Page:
Many middle school teachers in KCUSD are facing challenges as they begin implementing these student-driven, inquiry-based NGSS science experiences in their classrooms. First, many of the middle school classrooms at our K-8 school sites are not designed as science labs. Learn More…

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Written by NGSS Early Implementer

NGSS Early Implementer

In 2015 CSTA began to publish a series of articles written by teachers participating in the NGSS Early Implementation Initiative. This article was written by an educator(s) participating in the initiative. CSTA thanks them for their contributions and for sharing their experience with the science teaching community.

Celestial Highlights: May – July 2017

Posted: Monday, May 8th, 2017

May Through July 2017 with Web Resources for the Solar Eclipse of August 21, 2017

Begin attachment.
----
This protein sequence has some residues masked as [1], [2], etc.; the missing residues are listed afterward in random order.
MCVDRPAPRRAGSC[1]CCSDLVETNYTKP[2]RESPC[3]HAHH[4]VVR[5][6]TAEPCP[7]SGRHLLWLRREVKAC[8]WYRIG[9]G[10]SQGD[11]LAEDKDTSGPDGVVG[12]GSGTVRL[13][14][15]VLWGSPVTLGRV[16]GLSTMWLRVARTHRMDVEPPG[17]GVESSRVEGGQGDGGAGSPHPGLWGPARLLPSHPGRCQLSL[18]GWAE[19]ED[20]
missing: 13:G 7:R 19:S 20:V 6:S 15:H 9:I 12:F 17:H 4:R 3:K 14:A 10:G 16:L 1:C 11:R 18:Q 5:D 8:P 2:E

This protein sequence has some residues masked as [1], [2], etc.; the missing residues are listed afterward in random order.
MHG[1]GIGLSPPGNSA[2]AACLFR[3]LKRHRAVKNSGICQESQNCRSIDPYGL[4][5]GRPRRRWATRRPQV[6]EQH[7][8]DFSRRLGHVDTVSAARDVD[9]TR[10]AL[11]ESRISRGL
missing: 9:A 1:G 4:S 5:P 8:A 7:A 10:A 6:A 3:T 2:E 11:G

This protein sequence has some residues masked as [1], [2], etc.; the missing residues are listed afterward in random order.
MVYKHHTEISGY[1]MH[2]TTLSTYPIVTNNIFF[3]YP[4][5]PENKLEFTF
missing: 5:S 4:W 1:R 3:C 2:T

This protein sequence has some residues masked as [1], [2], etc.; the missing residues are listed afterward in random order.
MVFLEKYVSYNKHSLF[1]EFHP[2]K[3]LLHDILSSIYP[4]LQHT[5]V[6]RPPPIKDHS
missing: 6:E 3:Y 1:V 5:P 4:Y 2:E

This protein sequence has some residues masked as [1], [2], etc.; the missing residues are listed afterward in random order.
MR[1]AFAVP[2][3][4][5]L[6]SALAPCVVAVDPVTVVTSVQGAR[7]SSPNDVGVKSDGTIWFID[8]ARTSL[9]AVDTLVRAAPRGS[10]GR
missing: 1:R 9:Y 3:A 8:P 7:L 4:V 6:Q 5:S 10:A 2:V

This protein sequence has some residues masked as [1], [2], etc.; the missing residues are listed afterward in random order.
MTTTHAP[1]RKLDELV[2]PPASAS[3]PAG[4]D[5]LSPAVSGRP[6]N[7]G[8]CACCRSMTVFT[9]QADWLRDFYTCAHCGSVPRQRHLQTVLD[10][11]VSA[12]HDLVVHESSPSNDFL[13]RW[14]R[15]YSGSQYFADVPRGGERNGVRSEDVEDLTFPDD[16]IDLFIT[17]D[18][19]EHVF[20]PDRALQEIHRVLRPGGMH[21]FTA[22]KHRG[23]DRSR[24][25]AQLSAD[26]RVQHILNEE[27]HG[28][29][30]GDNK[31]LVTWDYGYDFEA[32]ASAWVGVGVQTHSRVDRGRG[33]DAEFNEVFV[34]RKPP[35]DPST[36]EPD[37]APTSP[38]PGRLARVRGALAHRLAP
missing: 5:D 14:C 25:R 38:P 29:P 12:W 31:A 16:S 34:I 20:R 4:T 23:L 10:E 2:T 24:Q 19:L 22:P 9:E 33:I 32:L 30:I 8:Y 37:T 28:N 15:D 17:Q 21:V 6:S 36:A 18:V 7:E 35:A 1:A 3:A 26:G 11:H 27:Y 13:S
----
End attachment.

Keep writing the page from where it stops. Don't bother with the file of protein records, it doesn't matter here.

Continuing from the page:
by Robert C. Victor. Twilight sky maps by Robert D. Miller. Graphs of planet rising and setting times by Jeffrey L. Hunt.

In spring and summer 2017, Jupiter is the most prominent “star” in the evening sky, and Venus, even brighter, rules the morning. By mid-June, Saturn rises at a convenient evening hour, allowing both giant planets to be viewed well in early evening until Jupiter sinks low in late September. The Moon is always a crescent in its monthly encounters with Venus, but is full whenever it appears near Jupiter or Saturn in the eastern evening sky opposite the Sun. (In 2017, Full Moon is near Jupiter in April, Saturn in June.) At intervals of 27-28 days thereafter, the Moon appears at a progressively earlier phase at each pairing with the outer planet until its final conjunction, with Moon a thin crescent, low in the west at dusk. You’ll see many beautiful events by just following the Moon’s wanderings at dusk and dawn in the three months leading up to the solar eclipse. Learn More…

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Written by Robert Victor

Robert Victor

Robert C. Victor was Staff Astronomer at Abrams Planetarium, Michigan State University. He is now retired and enjoys providing skywatching opportunities for school children in and around Palm Springs, CA. Robert is a member of CSTA.